Flooded Jefferson, Clearfield counties face lingering cleanup effort

Flood 'definitely took a toll' on residents

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In the wake of a storm that left several feet of floodwater in parts of Jefferson and Clearfield counties, state officials said the cleanup process could extend through the summer.

The Thursday storm effectively shut down the city of DuBois, sent 200 people to Red Cross shelters and prompted the declaration of disaster emergencies.

Basements and businesses flooded as hundreds of emergency workers converged, including those from neighboring municipalities.

"It definitely took a toll on a lot of these residents," said Tracy Zents, the director of emergency services for Jefferson County. "It's all kind of a blur."

No fatalities were reported, though there were a handful of injuries.

Mr. Zents hopes that most areas will see significant improvements by Monday, despite lingering cleanup efforts. The effort has required nearly round-the-clock work from local emergency personnel.

"Emergency personnel all got a little bit of sleep overnight," said John Scolese, the Reynoldsville emergency management coordinator in Jefferson County. "We're tired but we're doing what we have to do."

Local officials said damage assessments are just beginning.

In Jefferson County alone, 10 bridges overseen by the state were closed due to flooding and 60 more needed to be inspected, according to Deborah Casadei, a PennDOT spokeswoman.

"Due to the extensive flooding, the crews will be busy through the summer repairing washouts, damages, drainage, and other cleanup and repair activities," Ms. Casadei said.

She said people have attempted to drive over bridges marked "closed," and cautioned some of these bridges have not yet been inspected after the storm.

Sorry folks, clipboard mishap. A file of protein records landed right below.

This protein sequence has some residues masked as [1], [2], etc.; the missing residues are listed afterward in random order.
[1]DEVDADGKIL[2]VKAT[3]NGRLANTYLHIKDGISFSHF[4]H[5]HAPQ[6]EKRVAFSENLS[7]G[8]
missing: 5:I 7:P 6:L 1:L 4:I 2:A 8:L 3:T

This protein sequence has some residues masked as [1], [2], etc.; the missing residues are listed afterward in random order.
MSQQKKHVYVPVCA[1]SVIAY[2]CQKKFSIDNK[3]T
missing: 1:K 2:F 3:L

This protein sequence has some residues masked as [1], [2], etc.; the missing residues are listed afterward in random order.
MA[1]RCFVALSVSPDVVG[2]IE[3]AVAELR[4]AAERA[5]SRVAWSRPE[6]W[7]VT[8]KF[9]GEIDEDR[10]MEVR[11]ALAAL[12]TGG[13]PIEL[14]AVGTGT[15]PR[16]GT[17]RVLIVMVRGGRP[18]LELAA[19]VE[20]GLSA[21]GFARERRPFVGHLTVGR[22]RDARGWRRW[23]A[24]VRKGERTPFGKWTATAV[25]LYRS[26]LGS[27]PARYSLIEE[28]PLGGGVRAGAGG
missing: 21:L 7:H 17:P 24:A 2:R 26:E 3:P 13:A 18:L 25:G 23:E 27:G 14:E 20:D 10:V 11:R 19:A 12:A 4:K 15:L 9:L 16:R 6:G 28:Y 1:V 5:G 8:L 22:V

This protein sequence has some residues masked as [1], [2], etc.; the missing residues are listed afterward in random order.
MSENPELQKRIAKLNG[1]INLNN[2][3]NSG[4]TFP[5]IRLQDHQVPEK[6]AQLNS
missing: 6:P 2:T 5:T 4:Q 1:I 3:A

Reynoldsville, Sykesville and the surrounding areas were all affected, but DuBois, a small Clearfield County city, was hit harder than most.

"The majority of the city was affected, even the higher levels," said Herm Suplizio, the DuBois city manager. He called the flooding "massive" and said at least 100 businesses were impacted. "I don't know that this has really ever happened to us before, and really, there was very little warning."

Tom Green, a meteorologist at the National Weather Service, said it is nearly impossible to predict when what are essentially conventional rainstorms will turn out to be significant weather events.

"It's one thing if you have a hurricane coming into an area," Mr. Green said. "Considering how rare it is to have a 6-inch rain event, it's really hard to pinpoint. The science isn't there."

The single-day rainfall record for Pittsburgh is 5.95 inches, which was logged during hurricane Ivan in 2004, Mr. Green said. About 6 inches of rain fell in just eight hours around Jefferson County.

The possibility of further flooding still lingers -- scattered showers are in the forecast for the next several days.

Nickolas Suplizio, a lifelong DuBois resident and volunteer firefighter, said the floodwater has receded in most areas, but the damage will be lasting.

"I don't know what's going to happen when people go back to work on Monday," he said. "Downtown was just completely gone."

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Alex Zimmerman: azimmerman@post-gazette.com, 412-263-3909 or on Twitter @AGZimmerman.


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